Counties tour impacts the future of East African rugby
You can't overestimate the extent of the positives - Martin Kasasira, Ugandan Union
England Counties have planted the seeds for an oak tree of East African rugby.
That’s the verdict from Uganda Rugby Union’s Martin Kasasira after the Counties’ three-match tour of his country and neighbouring Kenya opened a new chapter for rugby in the region.
In partnership with the Tag Rugby Trust, the representative team of the community game in England coached at schools for the deaf, orphanages and primary schools - a humbling and life-changing experience for the players.
They also worked with senior teams, the Ugandan women’s sevens squad and the Counties’ doctor Andy Smith and physiotherapist Rachel Galley carried out training for the Union’s medical staff. Kasasira said: “It has taken our perception, our thoughts of where we can take the game to a whole new level.
They have touched peoples' lives - Kasasira
“The tour has been a huge success already but it’s exciting to think that the fruits of that success which will be enjoyed by our children and our children’s children are yet to happen.
“One day we will be able to look back and say that during that tour we planted the seeds which created the big oak tree standing in Uganda Rugby.
“What it has been able to achieve for the youth, for the up and coming rugby players, the work that the England players have done off the rugby pitch, the outreach programme that they have been involved in, the peoples’ lives that they have changed and touched – you can’t overestimate the extent of the positives , they are limitless.”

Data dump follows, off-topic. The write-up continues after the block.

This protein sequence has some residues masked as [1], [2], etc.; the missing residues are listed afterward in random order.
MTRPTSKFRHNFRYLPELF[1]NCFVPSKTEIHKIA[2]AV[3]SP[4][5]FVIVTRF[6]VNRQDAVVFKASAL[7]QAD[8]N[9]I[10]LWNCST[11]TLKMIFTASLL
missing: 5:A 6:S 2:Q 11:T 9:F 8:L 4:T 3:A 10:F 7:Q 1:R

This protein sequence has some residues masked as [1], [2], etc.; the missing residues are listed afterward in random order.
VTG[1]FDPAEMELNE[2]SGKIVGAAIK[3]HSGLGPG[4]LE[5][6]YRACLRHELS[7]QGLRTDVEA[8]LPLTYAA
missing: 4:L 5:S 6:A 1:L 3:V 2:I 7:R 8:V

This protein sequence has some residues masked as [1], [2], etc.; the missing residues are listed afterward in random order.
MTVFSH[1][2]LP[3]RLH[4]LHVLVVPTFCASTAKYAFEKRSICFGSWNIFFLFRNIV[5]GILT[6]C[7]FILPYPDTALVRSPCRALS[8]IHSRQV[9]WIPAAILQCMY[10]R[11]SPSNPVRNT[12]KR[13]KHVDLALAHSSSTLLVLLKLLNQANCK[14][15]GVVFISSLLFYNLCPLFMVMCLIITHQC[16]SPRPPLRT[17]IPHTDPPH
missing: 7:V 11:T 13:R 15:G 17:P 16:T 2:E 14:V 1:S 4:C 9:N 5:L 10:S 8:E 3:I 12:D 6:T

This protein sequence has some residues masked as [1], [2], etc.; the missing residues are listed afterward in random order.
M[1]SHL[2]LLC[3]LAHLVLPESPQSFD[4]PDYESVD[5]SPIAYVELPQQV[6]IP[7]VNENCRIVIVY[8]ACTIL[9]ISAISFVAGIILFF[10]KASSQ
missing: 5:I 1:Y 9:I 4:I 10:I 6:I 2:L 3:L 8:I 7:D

The Counties took on the Ugandan Barbarians (66-13) before playing the Elgon Warriors in Kampala (39-5) and Nairobi (34-14). The host side was formed of the best players from Kenya and Uganda, the two countries which border Mount Elgon, while the term Warriors implied what they thought it would take to beat the English.
When the two teams ran out at the Kenyan Rugby Football Union Grounds, Nairobi parallels were drawn with a fixture which was played at the same venue 50 years ago between an East African select and the British and Irish Lions who were returning from a tour to South Africa.
Kasasira added: “This has taken us back to the traditional rugby touring spirit. The players have fraternised with each other, shared experiences, development and friendships.
“We have seen your players interact with us - they have shared their knowledge and inspired their opposite numbers.”
Already the Kenyan and Ugandan Unions have been encouraged to submit a proposal to the South African Rugby Union for the Elgon Warriors to be included in the Vodacom Cup, the competition in which Argentina compete and has been influential in their development.
Kampala’s Kyandondo Rugby Club, the venue of the tour’s first and second matches, has also since confirmed plans to develop the ground and extend the capacity to 11,000.
Unity has been created between the Kenyan and Ugandan Unions and it has proven what can be achieved when they combine. The Counties’ matches were televised and the tour has raised the profile of the sport in both countries. The crowds created an unforgettable atmosphere and demonstrated the growing passion for rugby.
Kasasira added: “However much of a privilege the Counties think it has been to tour here, multiply that over and over to understand how we feel. It has made us realise that we can host a professional tour and hopefully other Unions will look to follow in England’s footsteps.
“I said before the tour, I’m not sure who is going to win, and it sounds cliche, but I said that the real winner would be rugby and you can look back on the past month and know that rugby has undoubtedly won the day.”